Sea Salt Vanilla Caramels

sea salt vanilla caramels cut into small rectangles with some wrapped in candy wrappers

This weekend, let’s satisfy our candy addictions and make homemade caramels completely from scratch. Before you run away at the thought of making caramel, let me assure you that making chewy creamy soft caramels on the stovetop is SO easy.

A 15 minute ordeal where all you have to do is… stir.

I’m being serious. If you know how to stir, you know how to make caramels from scratch. They’re truly that simple.

knife slicing sea salt vanilla caramel into small rectangles

And, let me tell ya, homemade caramel candies taste even better than anything you can buy at the store. Especially when you flavor them with vanilla bean and extra sea salt on top. Friends, just check out all those vanilla bean specks!! ↑ ↑

2 images of ingredients for sea salt vanilla caramels and tools for caramels including a saucepan, wood spoon, and pastry brush

Here’s exactly what you’ll need to make these sea salt vanilla caramels and why. When making candy, it’s important to know what each ingredient does in the recipe. Because it really is chemistry! Delicious chemistry. There are very little ingredients (just 7!) required and each one plays an equally imperative role.

Heavy cream. Or heavy whipping cream. Cream is the base of these caramels and what makes them, well, CREAMY!

Sugar. Duh! Caramel is sugar and sugar is caramel. 🙂

Brown sugar. I looooove adding brown sugar to caramels because it keeps them incredibly soft and chewy. This is because brown sugar has a lot of moisture.

Corn syrup. It’s a controversial ingredient, for sure, but an imperative one for making candy as it prevents crystallization and keeps the caramels smooth as silk. What I like to keep in mind is that there are far worse processed ingredients in store-bought candies and only 1/3 cup of corn syrup divided over 65 candies is like .00000001 teaspoon per caramel. Or something like that.

These are the 4 main ingredients. After the caramel is made, remove it from heat and immediately stir these ingredients in for flavor:

A smidgen of butter… yum! Makes them even softer and creamier, too.

Vanilla extract and vanilla bean. Vanilla bean can be a little hard to come by, but I usually find it in the baking aisle of most major grocery stores. And there’s always online. Amazon has them for a steal!

Salt because we always need a little salty with our sweet.

2 images of boiling caramel mixture in a saucepan on the stove and smooth caramel liquid in a saucepan on the stove with some on a wood spoon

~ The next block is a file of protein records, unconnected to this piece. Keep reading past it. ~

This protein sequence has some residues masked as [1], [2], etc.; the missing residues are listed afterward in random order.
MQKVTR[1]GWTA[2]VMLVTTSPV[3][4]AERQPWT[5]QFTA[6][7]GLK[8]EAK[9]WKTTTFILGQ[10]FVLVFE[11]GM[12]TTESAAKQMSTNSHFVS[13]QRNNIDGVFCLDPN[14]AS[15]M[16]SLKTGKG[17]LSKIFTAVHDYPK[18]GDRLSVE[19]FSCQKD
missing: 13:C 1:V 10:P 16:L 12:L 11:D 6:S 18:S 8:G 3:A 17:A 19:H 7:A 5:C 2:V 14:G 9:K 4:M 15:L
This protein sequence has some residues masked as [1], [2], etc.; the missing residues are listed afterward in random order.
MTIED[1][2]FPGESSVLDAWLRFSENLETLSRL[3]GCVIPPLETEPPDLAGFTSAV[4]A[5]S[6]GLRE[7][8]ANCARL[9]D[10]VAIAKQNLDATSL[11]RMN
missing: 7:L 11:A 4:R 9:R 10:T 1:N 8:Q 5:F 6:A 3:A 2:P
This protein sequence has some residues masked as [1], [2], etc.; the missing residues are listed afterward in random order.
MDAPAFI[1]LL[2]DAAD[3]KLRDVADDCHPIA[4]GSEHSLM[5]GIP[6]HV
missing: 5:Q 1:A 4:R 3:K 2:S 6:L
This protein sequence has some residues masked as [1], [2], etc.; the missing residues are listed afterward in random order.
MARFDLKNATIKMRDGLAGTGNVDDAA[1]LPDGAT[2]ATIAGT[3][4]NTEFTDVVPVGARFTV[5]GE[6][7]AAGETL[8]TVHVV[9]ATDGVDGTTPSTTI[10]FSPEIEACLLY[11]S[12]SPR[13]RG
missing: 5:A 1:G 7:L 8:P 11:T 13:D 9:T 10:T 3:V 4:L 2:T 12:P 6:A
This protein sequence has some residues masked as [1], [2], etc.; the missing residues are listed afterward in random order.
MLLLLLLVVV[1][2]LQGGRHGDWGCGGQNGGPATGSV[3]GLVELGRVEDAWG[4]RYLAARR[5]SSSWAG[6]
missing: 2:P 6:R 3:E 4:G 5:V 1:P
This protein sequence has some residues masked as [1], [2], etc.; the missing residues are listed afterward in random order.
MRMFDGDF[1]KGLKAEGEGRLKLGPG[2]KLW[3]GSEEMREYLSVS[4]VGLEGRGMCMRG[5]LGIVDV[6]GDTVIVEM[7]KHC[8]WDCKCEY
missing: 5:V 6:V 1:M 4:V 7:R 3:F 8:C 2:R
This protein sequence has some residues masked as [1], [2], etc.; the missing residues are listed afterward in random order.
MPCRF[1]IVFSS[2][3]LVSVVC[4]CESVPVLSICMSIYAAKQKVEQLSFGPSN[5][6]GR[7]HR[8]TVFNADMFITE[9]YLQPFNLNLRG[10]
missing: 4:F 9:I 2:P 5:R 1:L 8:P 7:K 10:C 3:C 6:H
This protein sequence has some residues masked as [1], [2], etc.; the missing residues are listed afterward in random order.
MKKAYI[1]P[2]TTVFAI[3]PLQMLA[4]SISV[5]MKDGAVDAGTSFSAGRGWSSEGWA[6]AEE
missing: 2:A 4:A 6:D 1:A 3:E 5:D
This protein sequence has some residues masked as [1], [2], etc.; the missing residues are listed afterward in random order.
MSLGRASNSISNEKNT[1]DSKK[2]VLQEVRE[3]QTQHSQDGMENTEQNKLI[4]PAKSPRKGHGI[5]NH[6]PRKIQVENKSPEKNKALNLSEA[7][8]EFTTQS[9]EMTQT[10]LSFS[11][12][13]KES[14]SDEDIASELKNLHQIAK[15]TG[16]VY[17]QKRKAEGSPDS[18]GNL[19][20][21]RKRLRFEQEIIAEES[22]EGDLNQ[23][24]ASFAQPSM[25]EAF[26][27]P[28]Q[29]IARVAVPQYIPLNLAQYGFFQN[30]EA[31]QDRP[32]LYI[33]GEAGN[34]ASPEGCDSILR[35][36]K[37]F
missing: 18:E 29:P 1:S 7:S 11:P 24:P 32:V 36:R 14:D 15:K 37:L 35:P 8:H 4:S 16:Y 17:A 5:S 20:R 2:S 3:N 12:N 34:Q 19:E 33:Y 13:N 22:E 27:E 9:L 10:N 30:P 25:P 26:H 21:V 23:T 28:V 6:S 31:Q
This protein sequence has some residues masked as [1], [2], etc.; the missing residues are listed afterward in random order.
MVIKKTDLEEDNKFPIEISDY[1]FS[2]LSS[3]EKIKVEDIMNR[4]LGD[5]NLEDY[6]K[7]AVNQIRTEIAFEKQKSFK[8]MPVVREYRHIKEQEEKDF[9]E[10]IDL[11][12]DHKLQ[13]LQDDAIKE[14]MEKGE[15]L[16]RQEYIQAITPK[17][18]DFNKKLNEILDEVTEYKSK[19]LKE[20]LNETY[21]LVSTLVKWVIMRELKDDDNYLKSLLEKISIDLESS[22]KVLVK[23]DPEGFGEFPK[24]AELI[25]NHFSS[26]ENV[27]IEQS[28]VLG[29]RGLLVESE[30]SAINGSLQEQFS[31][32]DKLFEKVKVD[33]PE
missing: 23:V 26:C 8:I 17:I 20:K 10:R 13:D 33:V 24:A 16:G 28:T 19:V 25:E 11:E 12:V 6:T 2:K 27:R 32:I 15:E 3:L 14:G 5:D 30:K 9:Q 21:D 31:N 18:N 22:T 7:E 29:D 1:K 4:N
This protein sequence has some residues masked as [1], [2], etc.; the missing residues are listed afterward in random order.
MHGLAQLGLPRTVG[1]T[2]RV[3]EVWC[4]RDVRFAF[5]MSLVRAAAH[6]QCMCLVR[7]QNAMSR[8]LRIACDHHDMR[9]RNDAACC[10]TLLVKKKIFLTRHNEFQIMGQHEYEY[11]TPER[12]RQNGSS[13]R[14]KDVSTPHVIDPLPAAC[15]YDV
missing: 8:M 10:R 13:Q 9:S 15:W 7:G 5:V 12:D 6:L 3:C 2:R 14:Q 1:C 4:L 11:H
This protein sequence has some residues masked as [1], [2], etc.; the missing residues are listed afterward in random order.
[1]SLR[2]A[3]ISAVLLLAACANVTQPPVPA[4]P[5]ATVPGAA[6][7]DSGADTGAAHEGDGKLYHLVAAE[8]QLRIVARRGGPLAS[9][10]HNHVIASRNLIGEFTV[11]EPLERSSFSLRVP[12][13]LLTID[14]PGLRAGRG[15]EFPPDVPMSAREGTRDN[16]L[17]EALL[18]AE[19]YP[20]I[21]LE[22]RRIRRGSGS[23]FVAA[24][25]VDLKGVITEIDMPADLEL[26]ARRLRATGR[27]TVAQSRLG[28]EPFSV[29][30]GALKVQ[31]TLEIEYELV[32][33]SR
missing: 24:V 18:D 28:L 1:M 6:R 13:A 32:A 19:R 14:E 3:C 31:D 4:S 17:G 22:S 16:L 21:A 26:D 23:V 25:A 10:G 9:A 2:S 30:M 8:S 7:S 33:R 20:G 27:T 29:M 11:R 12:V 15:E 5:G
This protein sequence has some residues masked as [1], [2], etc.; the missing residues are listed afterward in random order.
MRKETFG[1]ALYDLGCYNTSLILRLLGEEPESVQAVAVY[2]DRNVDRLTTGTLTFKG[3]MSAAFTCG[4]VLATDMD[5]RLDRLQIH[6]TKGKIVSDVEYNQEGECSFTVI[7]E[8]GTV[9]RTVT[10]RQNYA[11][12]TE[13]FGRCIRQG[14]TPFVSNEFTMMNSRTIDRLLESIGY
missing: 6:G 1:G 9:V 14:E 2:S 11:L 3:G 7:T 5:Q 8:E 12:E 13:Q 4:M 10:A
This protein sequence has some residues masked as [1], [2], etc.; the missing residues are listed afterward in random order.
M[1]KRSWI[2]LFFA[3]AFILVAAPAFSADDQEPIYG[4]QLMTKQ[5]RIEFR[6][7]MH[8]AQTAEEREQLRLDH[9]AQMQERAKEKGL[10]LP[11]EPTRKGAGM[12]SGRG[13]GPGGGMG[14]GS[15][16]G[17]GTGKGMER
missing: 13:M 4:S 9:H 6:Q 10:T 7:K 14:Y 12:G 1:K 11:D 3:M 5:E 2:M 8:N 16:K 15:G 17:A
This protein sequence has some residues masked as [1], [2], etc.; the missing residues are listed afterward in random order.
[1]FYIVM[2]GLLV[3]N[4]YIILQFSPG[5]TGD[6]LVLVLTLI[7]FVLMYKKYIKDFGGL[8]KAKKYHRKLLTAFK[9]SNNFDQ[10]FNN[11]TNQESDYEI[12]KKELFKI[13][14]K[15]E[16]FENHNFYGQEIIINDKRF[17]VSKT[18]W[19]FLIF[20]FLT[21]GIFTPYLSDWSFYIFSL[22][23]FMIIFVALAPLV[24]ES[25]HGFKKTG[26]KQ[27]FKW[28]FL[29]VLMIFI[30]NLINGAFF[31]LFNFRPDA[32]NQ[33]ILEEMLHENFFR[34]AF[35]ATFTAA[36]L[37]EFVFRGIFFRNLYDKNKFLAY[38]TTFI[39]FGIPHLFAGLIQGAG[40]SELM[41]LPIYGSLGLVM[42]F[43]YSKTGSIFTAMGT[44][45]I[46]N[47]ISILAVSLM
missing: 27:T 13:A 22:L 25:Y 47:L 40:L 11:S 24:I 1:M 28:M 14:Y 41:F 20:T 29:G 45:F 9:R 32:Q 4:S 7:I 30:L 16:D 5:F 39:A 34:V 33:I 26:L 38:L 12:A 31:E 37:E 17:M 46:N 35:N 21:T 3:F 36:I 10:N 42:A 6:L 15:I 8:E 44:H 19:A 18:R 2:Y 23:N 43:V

Here are 3 tools you’ll need and why each is important.

Sturdy pan. A thick-bottomed and sturdy pan which is KEY to even heat distribution. Thinner, cheaper pans can scorch the cooking candy and cook it unevenly. Here are some great choices: Anolon Nouvelle Copper and Crestware. I own a couple pricier copper pots because of the amount of candy I make. In all honesty, you can’t beat their quality.

Candy thermometer. Don’t get nervous! Candy thermometers make your job even easier, not harder! It literally tells you when your candy is ready, ensuring consistency and success. I prefer using digital candy thermometers. Here is an excellent choice right here. If calibrated, a candy thermometer is 1000x more accurate than using your eyes to detect candy’s doneness. See My Favorite Candy Making Tools for how/why to calibrate.

Pastry brush. A pastry brush is imperative when making candy– its purpose is to help rid the saucepan of any sugar syrup or cooking candy that may have splashed up on the sides. The candy on the sides of the pan can burn and crystallize, ruining your batch of candy. Running a water-moistened pastry brush around the sides of the pan helps prevent this from happening.

More on my favorite candy making tools right here!

pouring sea salt vanilla caramel liquid into a baking dish lined with aluminum foil

Pour the hot caramel into a lined pan. I always line it with aluminum foil because it’s very easy to get that foil lined nice and snug in the pan. Lightly butter the foil so the caramels peel off easily. Then let the caramels cool for about 4 hours (or overnight) at room temperature. Then cut into rectangles or little squares.